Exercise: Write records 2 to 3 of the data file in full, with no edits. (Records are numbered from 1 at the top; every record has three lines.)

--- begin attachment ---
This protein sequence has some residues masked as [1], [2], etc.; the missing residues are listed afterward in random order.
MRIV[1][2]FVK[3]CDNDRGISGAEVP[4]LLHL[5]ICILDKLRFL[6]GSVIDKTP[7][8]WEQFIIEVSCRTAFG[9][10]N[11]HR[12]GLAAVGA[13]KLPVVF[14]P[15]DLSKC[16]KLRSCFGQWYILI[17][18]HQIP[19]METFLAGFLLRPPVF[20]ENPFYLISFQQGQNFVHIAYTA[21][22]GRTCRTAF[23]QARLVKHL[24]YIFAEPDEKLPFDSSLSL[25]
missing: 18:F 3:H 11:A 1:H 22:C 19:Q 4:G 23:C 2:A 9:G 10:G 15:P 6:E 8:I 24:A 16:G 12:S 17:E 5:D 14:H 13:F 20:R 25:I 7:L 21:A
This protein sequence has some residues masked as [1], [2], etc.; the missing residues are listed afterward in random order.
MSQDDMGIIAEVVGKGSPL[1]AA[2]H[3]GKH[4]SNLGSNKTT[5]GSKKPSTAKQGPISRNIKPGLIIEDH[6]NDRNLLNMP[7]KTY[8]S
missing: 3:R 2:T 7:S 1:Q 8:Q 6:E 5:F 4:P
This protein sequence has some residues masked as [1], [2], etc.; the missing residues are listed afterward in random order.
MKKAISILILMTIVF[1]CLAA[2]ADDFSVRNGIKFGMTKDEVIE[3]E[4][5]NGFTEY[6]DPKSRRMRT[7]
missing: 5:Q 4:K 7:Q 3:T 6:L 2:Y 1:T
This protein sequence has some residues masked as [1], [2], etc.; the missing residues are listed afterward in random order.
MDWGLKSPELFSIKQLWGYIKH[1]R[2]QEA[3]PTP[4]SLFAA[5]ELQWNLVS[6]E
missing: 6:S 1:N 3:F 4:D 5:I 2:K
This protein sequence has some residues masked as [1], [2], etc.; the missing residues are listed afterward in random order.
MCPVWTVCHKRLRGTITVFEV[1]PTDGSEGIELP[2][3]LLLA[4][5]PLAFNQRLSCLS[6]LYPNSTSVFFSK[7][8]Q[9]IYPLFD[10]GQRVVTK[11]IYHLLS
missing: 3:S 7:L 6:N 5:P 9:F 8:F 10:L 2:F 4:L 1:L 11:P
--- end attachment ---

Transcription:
This protein sequence has some residues masked as [1], [2], etc.; the missing residues are listed afterward in random order.
MSQDDMGIIAEVVGKGSPL[1]AA[2]H[3]GKH[4]SNLGSNKTT[5]GSKKPSTAKQGPISRNIKPGLIIEDH[6]NDRNLLNMP[7]KTY[8]S
missing: 3:R 2:T 7:S 1:Q 8:Q 6:E 5:F 4:P
This protein sequence has some residues masked as [1], [2], etc.; the missing residues are listed afterward in random order.
MKKAISILILMTIVF[1]CLAA[2]ADDFSVRNGIKFGMTKDEVIE[3]E[4][5]NGFTEY[6]DPKSRRMRT[7]
missing: 5:Q 4:K 7:Q 3:T 6:L 2:Y 1:T